Glenn Greenwald has published a post called ” The Bush lynch mob against the nation’s free press” that I recommend highly.
Much of the post discusses calls to prosecute the New York Times for treason because of its recent disclosure of the Bush bank-transaction-tracking program. There are a couple of points I want to add to Glenn’s post.
First off, let’s be clear about what is wrong with the Bush program. Last Friday Jonathan Turley appeared on Keith Olbermann’s Countdown show, and he explained it clearly (emphasis added):
OLBERMANN: Joining me now to assess just how much of a legal thing it is to do, constitutional law expert Jonathan Turley, law professor at George Washington University.
And we meet again on this subject.
JONATHAN TURLEY, GEORGE WASHINGTON UNIVERSITY: Every week.
OLBERMANN: E-mails, international phone calls, domestic phone calls, databanks of phone records, now bank records. Do you buy the legality of this newest one?
TURLEY: Well, itâ€˜s comforting to know that somewhere in government, each of our lives is organized in a file, from your banking records to your e-mails. I can only hope you get a copy at some point.
But, you know, this raises the same type of questions. Most importantly, the absence of congressional authorization. You know, the president is allowed to enforce the laws, heâ€˜s not allowed to make them. He requires authorization from Congress. This is a constant theme.
And when Secretary Snow says the American people expect us to do things like that, unfortunately, itâ€˜s true that every single week we have a new massive databank or a new, you know, surveillance program being revealed that has not been approved by Congress.
OLBERMANN: Yes, he may have said something, he may have said more than he knew in using that phrase, theyâ€”people expect us to do this.
But thereâ€˜s one difference with this one, Jon. Some of the banks didnâ€˜t know this was happening. The governmentâ€˜s not just messing with its own citizens here, itâ€˜s messing with business. And if anybody in this country believes in privacy, and I think they call it proprietary information, itâ€˜s businessmen. Are they going to fight the government in a way that ordinary citizens could not?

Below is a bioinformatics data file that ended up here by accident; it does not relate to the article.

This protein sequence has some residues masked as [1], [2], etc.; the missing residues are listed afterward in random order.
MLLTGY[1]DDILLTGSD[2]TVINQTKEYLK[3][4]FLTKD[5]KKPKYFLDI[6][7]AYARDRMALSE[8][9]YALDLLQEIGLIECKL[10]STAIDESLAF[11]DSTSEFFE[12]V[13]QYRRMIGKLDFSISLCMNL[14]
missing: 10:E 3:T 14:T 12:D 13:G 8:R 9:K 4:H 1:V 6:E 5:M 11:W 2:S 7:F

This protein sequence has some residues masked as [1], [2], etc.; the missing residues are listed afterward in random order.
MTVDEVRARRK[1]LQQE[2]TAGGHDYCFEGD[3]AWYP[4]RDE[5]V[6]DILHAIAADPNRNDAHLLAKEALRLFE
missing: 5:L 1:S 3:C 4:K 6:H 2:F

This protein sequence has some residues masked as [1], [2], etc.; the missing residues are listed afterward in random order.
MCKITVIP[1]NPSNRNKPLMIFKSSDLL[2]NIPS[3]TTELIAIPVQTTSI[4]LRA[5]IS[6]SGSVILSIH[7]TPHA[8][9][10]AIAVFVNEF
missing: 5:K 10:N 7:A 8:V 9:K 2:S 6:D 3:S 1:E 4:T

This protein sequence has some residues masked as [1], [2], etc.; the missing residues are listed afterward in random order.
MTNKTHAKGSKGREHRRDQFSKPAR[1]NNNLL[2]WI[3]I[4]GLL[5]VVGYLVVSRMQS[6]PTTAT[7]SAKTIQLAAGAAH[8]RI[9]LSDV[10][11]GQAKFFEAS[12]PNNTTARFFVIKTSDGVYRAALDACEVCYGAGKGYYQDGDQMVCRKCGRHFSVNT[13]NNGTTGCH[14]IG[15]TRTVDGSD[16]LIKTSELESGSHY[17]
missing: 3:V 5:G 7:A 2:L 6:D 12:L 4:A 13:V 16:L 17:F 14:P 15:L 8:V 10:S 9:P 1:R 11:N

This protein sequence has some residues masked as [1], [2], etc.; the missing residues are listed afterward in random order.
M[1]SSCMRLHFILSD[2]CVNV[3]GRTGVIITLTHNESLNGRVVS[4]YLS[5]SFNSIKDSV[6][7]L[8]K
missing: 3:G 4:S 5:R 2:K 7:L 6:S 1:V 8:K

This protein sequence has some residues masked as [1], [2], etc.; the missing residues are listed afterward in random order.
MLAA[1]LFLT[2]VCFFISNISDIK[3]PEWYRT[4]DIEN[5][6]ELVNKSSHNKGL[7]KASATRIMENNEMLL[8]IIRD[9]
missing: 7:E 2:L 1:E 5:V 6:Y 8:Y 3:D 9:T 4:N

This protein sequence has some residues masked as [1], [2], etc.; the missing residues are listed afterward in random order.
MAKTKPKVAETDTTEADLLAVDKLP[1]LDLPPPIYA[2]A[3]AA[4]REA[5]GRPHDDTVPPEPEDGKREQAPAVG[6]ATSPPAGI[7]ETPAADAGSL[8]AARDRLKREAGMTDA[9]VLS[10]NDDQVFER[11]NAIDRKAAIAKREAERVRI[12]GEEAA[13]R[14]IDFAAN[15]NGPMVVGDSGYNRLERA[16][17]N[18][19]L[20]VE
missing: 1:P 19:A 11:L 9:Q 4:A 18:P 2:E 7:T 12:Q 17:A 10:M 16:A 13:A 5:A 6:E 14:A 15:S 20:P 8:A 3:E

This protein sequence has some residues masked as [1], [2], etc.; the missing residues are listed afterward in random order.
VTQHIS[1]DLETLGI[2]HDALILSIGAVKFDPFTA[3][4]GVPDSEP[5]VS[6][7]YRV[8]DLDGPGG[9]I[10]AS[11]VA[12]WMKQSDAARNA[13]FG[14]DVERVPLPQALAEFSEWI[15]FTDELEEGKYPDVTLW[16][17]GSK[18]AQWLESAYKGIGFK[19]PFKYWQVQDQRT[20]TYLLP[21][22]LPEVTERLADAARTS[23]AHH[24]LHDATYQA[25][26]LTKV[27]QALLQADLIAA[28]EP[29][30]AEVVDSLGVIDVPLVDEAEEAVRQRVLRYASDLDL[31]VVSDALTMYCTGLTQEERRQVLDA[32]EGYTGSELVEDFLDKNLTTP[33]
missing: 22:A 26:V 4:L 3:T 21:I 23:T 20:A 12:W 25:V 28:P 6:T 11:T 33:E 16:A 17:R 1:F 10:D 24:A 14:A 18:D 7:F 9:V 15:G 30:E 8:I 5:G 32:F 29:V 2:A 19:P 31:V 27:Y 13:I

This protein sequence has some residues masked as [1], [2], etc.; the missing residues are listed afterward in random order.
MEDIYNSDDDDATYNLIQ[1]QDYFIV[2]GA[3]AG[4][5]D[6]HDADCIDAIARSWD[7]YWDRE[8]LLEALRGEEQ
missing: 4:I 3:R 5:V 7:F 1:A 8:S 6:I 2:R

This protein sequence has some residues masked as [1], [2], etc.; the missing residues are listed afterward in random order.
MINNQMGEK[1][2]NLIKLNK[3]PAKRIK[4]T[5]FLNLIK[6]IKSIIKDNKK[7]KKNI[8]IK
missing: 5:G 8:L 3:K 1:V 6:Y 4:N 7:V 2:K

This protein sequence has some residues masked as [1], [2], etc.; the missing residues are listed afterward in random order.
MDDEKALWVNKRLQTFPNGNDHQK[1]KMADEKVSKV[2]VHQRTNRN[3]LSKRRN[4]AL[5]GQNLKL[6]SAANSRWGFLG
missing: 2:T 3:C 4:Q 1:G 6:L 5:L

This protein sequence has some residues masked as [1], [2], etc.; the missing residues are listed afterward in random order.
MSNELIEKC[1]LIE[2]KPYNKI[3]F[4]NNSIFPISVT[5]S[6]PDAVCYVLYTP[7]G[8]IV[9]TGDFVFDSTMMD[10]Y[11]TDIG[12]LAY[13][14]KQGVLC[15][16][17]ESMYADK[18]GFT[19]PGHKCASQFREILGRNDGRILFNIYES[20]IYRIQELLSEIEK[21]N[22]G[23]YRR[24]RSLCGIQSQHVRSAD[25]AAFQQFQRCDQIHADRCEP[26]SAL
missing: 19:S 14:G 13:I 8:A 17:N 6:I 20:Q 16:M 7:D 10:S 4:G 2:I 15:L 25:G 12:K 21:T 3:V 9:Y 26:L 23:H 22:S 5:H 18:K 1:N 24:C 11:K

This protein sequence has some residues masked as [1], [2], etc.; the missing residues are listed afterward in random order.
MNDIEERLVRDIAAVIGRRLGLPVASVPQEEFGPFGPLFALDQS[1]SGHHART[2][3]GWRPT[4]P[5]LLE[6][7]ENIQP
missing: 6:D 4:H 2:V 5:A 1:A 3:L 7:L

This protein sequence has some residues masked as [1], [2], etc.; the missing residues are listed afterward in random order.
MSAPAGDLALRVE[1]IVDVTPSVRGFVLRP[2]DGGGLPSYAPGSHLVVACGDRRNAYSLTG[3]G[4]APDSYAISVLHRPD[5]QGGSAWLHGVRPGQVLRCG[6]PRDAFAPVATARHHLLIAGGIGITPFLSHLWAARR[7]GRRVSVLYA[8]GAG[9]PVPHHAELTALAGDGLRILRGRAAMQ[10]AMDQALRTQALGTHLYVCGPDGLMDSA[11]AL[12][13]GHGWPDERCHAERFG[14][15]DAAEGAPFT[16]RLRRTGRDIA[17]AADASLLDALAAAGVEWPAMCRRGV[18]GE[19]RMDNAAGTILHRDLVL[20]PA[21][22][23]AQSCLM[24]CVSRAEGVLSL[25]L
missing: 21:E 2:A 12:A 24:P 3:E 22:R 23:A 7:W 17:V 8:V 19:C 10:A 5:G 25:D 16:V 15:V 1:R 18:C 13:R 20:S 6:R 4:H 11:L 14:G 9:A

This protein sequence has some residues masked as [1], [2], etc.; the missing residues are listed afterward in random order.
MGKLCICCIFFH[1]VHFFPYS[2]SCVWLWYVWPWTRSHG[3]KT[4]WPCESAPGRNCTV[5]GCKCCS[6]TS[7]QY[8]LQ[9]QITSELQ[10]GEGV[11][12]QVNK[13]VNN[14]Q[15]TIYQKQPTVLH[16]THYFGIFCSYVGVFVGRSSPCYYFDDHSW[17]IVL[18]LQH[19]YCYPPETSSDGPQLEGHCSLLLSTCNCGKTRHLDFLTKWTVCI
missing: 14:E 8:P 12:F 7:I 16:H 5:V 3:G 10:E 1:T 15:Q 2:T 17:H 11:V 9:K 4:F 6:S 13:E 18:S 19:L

TURLEY: You know, Keith, they might, because if you remember, if we go back a couple weeks to an earlier disclosed program, the telecom scandal, that we found out that various telephone companies were giving information, telephone numbers, by American citizens to the United States government. And the response was a considerable backlash. Many customers were not happy, particularly when they found out that one company said, No, said, This is not something you can do under the law, and told the administration, Show me your authority. And the administration simply refused to do so.
Now, you may see a similar backlash from these banks, and saying, you know, We have a business to do here, we have a system of laws. If youâ€˜re going to have some type of massive program like this, then go to Congress, and letâ€˜s talk about it. You can do it in a classified setting.
But in this case, all we know is that some members of the intelligence committees were informed. Under this law theyâ€˜re citing, AIEPA (ph), he was only supposed to use this authority for a brief time, in an emergency. He was then supposed to go back to Congress to get real authority. Instead, he just kept on mentioning it to the same oversight members, who did nothing about some of these other programs.
OLBERMANN: Tell me, lastly, here about the term with which we started this segment, the secret administrative subpoena, not even reviewed by a judge nor a grand jury. Whatâ€˜s the secret administrative subpoena business?